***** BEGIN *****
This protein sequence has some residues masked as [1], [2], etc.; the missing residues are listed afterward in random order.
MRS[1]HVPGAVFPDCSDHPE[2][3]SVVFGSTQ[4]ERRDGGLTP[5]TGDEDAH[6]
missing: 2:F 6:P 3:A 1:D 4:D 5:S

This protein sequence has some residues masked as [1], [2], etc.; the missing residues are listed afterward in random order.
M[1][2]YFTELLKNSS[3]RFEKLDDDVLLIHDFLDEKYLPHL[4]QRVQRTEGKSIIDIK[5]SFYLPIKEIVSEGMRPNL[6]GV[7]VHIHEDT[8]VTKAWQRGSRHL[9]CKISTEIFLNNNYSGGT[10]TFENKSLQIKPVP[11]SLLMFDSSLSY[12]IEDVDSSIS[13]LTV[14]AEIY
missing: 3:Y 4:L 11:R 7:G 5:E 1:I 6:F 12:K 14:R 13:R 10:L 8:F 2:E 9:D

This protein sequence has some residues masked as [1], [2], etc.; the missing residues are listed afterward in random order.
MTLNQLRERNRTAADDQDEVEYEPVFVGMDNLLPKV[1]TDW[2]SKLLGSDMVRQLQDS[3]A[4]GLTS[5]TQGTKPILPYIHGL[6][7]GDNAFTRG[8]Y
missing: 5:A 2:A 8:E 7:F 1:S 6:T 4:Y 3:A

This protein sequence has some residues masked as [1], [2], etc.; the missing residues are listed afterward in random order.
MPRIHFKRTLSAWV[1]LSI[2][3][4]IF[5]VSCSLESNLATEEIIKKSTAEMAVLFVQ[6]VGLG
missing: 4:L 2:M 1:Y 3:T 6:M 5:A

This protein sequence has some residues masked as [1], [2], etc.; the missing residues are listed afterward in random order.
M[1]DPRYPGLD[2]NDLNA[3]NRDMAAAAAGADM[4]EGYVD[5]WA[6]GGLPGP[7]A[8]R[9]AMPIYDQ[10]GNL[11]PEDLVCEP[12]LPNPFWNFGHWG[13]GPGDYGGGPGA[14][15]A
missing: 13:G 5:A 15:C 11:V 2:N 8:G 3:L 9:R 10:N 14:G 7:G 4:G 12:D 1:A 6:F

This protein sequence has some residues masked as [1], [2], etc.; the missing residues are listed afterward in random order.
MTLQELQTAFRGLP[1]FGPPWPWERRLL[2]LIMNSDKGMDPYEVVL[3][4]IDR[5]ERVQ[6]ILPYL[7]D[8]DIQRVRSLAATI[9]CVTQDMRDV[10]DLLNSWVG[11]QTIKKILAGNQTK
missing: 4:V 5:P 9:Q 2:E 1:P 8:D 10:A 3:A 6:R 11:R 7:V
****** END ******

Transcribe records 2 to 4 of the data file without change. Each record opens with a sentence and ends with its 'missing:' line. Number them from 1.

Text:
This protein sequence has some residues masked as [1], [2], etc.; the missing residues are listed afterward in random order.
M[1][2]YFTELLKNSS[3]RFEKLDDDVLLIHDFLDEKYLPHL[4]QRVQRTEGKSIIDIK[5]SFYLPIKEIVSEGMRPNL[6]GV[7]VHIHEDT[8]VTKAWQRGSRHL[9]CKISTEIFLNNNYSGGT[10]TFENKSLQIKPVP[11]SLLMFDSSLSY[12]IEDVDSSIS[13]LTV[14]AEIY
missing: 3:Y 4:L 11:R 7:G 5:E 1:I 6:F 12:K 14:R 13:R 10:L 8:F 2:E 9:D

This protein sequence has some residues masked as [1], [2], etc.; the missing residues are listed afterward in random order.
MTLNQLRERNRTAADDQDEVEYEPVFVGMDNLLPKV[1]TDW[2]SKLLGSDMVRQLQDS[3]A[4]GLTS[5]TQGTKPILPYIHGL[6][7]GDNAFTRG[8]Y
missing: 5:A 2:A 8:E 7:F 1:S 6:T 4:Y 3:A

This protein sequence has some residues masked as [1], [2], etc.; the missing residues are listed afterward in random order.
MPRIHFKRTLSAWV[1]LSI[2][3][4]IF[5]VSCSLESNLATEEIIKKSTAEMAVLFVQ[6]VGLG
missing: 4:L 2:M 1:Y 3:T 6:M 5:A